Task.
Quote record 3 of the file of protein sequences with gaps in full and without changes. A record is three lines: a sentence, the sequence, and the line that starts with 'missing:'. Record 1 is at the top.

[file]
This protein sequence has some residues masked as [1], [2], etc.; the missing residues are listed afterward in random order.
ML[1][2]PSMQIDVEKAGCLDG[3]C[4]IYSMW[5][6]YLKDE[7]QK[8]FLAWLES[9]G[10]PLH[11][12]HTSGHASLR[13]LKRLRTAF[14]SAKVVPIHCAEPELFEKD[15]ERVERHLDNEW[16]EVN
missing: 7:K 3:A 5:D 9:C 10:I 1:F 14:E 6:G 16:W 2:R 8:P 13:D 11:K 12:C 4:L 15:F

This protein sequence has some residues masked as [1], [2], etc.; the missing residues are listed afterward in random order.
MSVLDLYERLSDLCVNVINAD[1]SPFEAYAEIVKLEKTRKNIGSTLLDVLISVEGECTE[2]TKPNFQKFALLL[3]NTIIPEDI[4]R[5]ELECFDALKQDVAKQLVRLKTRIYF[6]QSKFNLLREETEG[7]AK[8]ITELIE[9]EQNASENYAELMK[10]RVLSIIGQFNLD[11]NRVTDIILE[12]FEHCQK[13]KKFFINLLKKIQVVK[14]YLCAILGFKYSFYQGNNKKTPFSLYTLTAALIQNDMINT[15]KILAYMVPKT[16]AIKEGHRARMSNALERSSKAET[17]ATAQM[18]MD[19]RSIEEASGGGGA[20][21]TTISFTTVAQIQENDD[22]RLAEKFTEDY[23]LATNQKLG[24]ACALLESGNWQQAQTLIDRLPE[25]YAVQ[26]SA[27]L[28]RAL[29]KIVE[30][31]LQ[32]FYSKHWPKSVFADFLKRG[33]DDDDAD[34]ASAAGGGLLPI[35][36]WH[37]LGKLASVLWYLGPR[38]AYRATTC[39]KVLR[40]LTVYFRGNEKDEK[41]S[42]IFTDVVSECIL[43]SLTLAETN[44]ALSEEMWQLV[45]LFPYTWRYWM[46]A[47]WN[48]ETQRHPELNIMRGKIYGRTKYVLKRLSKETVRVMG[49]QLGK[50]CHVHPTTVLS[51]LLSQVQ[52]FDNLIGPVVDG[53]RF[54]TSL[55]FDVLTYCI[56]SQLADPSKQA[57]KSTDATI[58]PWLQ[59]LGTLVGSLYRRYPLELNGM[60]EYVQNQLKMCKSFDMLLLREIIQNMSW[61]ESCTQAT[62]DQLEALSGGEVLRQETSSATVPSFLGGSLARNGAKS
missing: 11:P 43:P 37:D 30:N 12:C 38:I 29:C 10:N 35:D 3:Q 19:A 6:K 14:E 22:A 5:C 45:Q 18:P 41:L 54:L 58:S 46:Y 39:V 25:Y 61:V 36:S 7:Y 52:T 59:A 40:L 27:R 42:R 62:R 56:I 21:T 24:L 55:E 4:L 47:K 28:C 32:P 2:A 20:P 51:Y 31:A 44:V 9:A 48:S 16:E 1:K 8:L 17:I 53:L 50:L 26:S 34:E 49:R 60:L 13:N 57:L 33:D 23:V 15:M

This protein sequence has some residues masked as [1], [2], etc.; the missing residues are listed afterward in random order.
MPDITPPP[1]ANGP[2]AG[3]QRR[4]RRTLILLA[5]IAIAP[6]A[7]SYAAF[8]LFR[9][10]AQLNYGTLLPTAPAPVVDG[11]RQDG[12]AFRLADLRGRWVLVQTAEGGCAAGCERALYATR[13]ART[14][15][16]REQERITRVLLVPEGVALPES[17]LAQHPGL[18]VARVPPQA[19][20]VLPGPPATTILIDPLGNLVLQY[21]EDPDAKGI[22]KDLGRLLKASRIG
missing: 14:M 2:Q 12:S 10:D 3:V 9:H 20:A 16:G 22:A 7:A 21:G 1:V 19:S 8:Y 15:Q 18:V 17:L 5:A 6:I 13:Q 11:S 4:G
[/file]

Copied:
This protein sequence has some residues masked as [1], [2], etc.; the missing residues are listed afterward in random order.
MPDITPPP[1]ANGP[2]AG[3]QRR[4]RRTLILLA[5]IAIAP[6]A[7]SYAAF[8]LFR[9][10]AQLNYGTLLPTAPAPVVDG[11]RQDG[12]AFRLADLRGRWVLVQTAEGGCAAGCERALYATR[13]ART[14][15][16]REQERITRVLLVPEGVALPES[17]LAQHPGL[18]VARVPPQA[19][20]VLPGPPATTILIDPLGNLVLQY[21]EDPDAKGI[22]KDLGRLLKASRIG
missing: 14:M 2:Q 12:S 10:D 3:V 9:H 20:A 16:G 22:A 7:A 21:G 1:V 19:S 8:Y 15:Q 18:V 17:L 5:A 6:I 13:Q 11:S 4:G